Panelists Include: Nate Easley, PhD, deputy director, Denver Scholarship Foundation; Maria Guajardo, PhD, executive director, Mayor’s Office of Education and Children;  and Miguel In Suk Lovato, grants program officer, Daniels Fund. It will take place from 5:30 to 7 p.m. Tuesday, March 15, at the Lawrence Street Center, in the second floor atrium, 1380 Lawrence Street, Denver.

The event is free and open to the public.

Extraordinary gains, little investigation

A USA Today analysis of state test scores raises questions about extraordinary gains at nearly 70 schools between 2003 and 2009, but Colorado education officials do little to investigate such steep increases. That may change as the state prepares to link growth in test scores to teacher and principal evaluations. Read more in EdNews Colorado.

Most schools could face ‘failing’ label under No Child Left Behind, Duncan says

More than three-quarters of the nation’s public schools could soon be labeled “failing” under the federal No Child Left Behind Act, the Obama administration said Wednesday as it increased efforts to revamp the signature education initiative of President George W. Bush. Read more in the Washington Post.

Justice High School thrives in Lafayette

When area high school and middle school counselors call Justice High School co-principal Jeremy Jimenez to ask if he has

Justice High School mascotroom for “another knucklehead,” he never declines. Read more in the Daily Camera.

New private school focuses on Asperger’s

Bridge Schools leaders knew the school needed a new focus, with enrollment declines making it impossible to keep the private Boulder middle and high school going. Read more in the Daily Camera.

CDE launches new educator effectiveness website

The Educator Effectiveness Office at CDE has launched a website devoted to the state’s efforts to attract, prepare and support effective educators. The new site provides information and resources designed to support educators throughout their career.

The site includes information regarding the state’s recruitment, preparation, licensure, induction, evaluation and professional development activities. Information on statewide councils and commissions is also available.

Of particular interest, the Evaluation and Support page provides the latest information on implementation of the state’s new educator evaluation system pursuant to Senate Bill 10-191. A companion to this web page, the State Council for Educator Effectiveness page contains current information on the state council’s meetings and working documents.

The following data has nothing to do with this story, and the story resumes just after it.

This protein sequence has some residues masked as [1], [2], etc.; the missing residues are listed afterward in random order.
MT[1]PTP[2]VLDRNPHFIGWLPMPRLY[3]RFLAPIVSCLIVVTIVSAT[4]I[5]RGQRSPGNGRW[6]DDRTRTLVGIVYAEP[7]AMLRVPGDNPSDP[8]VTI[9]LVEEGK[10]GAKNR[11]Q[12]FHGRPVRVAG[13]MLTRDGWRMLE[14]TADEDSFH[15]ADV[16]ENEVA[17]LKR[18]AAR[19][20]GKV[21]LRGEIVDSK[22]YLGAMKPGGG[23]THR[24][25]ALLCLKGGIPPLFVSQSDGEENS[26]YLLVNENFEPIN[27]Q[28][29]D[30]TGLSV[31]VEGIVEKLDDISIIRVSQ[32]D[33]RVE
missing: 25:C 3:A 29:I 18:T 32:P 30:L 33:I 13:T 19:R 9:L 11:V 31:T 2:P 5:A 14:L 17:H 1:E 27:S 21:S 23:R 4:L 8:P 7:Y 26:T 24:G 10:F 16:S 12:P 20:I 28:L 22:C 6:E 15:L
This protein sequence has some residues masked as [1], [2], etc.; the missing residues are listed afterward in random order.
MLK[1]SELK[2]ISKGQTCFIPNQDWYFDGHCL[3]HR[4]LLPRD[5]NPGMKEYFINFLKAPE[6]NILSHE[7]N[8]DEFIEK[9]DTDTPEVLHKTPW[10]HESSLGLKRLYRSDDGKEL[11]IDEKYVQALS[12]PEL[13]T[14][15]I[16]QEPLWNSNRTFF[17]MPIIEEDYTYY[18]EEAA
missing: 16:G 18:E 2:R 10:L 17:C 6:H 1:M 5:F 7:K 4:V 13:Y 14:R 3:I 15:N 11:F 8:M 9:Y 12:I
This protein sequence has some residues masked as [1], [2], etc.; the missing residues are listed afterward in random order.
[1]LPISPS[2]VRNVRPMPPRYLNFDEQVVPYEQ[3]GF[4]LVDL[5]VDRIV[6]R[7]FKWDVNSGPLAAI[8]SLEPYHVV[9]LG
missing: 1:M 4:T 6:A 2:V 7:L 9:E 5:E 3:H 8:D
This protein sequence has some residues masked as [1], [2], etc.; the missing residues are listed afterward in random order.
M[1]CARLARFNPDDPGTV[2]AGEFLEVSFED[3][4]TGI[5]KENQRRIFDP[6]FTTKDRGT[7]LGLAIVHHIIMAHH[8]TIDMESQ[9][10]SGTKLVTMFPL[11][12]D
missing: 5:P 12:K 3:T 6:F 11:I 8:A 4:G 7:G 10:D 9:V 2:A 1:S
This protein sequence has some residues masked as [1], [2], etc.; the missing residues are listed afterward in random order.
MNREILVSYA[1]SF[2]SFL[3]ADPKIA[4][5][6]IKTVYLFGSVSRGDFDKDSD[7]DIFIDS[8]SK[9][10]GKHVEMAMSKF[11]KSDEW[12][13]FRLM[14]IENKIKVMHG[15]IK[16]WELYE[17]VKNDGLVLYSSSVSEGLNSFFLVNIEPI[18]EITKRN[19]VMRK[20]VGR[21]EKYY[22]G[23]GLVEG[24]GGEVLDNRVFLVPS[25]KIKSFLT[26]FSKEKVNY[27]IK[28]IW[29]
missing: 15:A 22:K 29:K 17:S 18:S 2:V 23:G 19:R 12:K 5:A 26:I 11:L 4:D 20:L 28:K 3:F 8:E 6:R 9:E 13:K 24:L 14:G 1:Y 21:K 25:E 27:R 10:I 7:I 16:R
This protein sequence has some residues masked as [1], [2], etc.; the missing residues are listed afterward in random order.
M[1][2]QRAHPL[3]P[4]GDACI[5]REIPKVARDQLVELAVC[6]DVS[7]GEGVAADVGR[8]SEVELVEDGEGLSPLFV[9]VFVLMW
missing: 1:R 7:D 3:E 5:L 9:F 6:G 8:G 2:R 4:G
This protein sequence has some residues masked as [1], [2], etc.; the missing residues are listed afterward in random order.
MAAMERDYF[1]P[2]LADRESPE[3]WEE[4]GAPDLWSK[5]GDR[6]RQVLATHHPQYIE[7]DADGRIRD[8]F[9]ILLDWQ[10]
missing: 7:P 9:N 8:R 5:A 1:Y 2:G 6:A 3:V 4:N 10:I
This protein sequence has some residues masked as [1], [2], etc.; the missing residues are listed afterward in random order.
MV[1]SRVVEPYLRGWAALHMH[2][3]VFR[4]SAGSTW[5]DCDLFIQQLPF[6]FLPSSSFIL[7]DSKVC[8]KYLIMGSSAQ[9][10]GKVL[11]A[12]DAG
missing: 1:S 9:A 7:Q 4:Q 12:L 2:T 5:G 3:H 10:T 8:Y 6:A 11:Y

APS Online High School gets financial boost from feds

An Aurora Public Schools program that offers online learning tools for at-risk high school students will receive extra funding from the Federal Communications Commission next year.

The Aurora Public Schools Online High School is one of 20 schools and libraries nationwide that will get about $9 million in funding for the 2011-12 school year through the FCC’s “Learning On-The-Go” initiative. The initiative rewards programs that use innovative tools and models to connect students with online learning. Read more in the Aurora Sentinel.

State denies Lotus charter school

The Colorado Board of Education on Wednesday upheld the St. Vrain Valley School District’s denial of a charter for Lotus School of Excellence.

Organizers of the Lotus School, which has a kindergarten-through-11th-grade school in Aurora, wanted to open a kindergarten-through-fifth-grade school in Longmont. Citing an unrealistic budget and a lack of community support, the St. Vrain Board of Education unanimously denied the request Dec. 8. Read more in the Longmont Times-Call.

DPS touts decline in dropout rate

DPS logoAs celebrations go, it was low-key. Denver Public Schools chose an intimate setting Tuesday to trumpet its success in reducing the district’s grade 7-through-12 dropout rate, which declined in 2009-2010 to 6.4 percent.

The previous year, it stood at 7.4 percent. The district is also touting its 42 percent decrease in dropout rate over the past five years. In the 2005-06 school year, the dropout rate stood at a discouraging 11.1 percent. Read more in EdNews Colorado.

Elizabeth charter school students go digital with iPad2

Legacy Academy in Elizabeth will become Colorado’s first iSchool. Under the Apple based program, every student at the K-8 charter school will be provided an iPad2 and more wireless bandwidth than the whole town of Castle Rock. Watch this KWGN report.